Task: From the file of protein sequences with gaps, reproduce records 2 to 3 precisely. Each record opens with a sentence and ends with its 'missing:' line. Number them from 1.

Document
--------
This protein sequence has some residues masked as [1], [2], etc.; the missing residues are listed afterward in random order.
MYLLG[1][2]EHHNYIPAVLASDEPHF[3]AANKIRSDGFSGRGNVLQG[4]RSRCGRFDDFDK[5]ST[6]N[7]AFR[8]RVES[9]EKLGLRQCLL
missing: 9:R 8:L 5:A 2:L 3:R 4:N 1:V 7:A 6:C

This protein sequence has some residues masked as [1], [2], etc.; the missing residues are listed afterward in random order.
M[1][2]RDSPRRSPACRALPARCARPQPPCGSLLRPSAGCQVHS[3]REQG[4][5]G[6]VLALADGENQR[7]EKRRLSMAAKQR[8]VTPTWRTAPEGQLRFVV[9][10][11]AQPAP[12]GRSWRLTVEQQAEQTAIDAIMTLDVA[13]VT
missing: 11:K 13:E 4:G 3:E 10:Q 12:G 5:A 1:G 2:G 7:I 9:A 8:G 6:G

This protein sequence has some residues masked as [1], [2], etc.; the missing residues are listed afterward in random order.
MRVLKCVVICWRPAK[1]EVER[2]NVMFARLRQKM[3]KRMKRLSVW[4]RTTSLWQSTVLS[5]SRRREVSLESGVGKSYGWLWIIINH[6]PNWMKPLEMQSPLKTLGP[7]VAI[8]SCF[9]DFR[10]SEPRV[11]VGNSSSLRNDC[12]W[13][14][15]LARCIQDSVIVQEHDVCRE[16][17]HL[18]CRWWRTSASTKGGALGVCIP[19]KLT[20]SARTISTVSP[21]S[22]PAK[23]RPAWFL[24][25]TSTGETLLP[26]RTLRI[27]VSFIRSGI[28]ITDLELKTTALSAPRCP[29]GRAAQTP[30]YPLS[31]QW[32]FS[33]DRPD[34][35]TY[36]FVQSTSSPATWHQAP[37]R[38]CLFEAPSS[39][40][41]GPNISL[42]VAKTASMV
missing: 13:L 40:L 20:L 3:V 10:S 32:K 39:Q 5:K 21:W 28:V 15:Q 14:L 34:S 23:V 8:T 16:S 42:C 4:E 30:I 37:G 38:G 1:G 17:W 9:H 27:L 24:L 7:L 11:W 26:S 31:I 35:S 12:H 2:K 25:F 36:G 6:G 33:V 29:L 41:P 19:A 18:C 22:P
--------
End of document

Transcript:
This protein sequence has some residues masked as [1], [2], etc.; the missing residues are listed afterward in random order.
M[1][2]RDSPRRSPACRALPARCARPQPPCGSLLRPSAGCQVHS[3]REQG[4][5]G[6]VLALADGENQR[7]EKRRLSMAAKQR[8]VTPTWRTAPEGQLRFVV[9][10][11]AQPAP[12]GRSWRLTVEQQAEQTAIDAIMTLDVA[13]VT
missing: 11:K 13:E 4:G 3:E 10:Q 12:G 5:A 1:G 2:G 7:I 9:A 8:G 6:G

This protein sequence has some residues masked as [1], [2], etc.; the missing residues are listed afterward in random order.
MRVLKCVVICWRPAK[1]EVER[2]NVMFARLRQKM[3]KRMKRLSVW[4]RTTSLWQSTVLS[5]SRRREVSLESGVGKSYGWLWIIINH[6]PNWMKPLEMQSPLKTLGP[7]VAI[8]SCF[9]DFR[10]SEPRV[11]VGNSSSLRNDC[12]W[13][14][15]LARCIQDSVIVQEHDVCRE[16][17]HL[18]CRWWRTSASTKGGALGVCIP[19]KLT[20]SARTISTVSP[21]S[22]PAK[23]RPAWFL[24][25]TSTGETLLP[26]RTLRI[27]VSFIRSGI[28]ITDLELKTTALSAPRCP[29]GRAAQTP[30]YPLS[31]QW[32]FS[33]DRPD[34][35]TY[36]FVQSTSSPATWHQAP[37]R[38]CLFEAPSS[39][40][41]GPNISL[42]VAKTASMV
missing: 13:L 40:L 20:L 3:V 10:S 32:K 39:Q 5:K 21:W 28:V 15:Q 14:L 34:S 23:V 8:T 16:S 42:C 4:E 30:I 37:G 38:G 1:G 17:W 9:H 27:L 24:L 7:L 11:W 26:S 31:I 35:S 12:H 2:K 25:F 36:G 6:G 33:V 29:L 41:P 19:A 18:C 22:P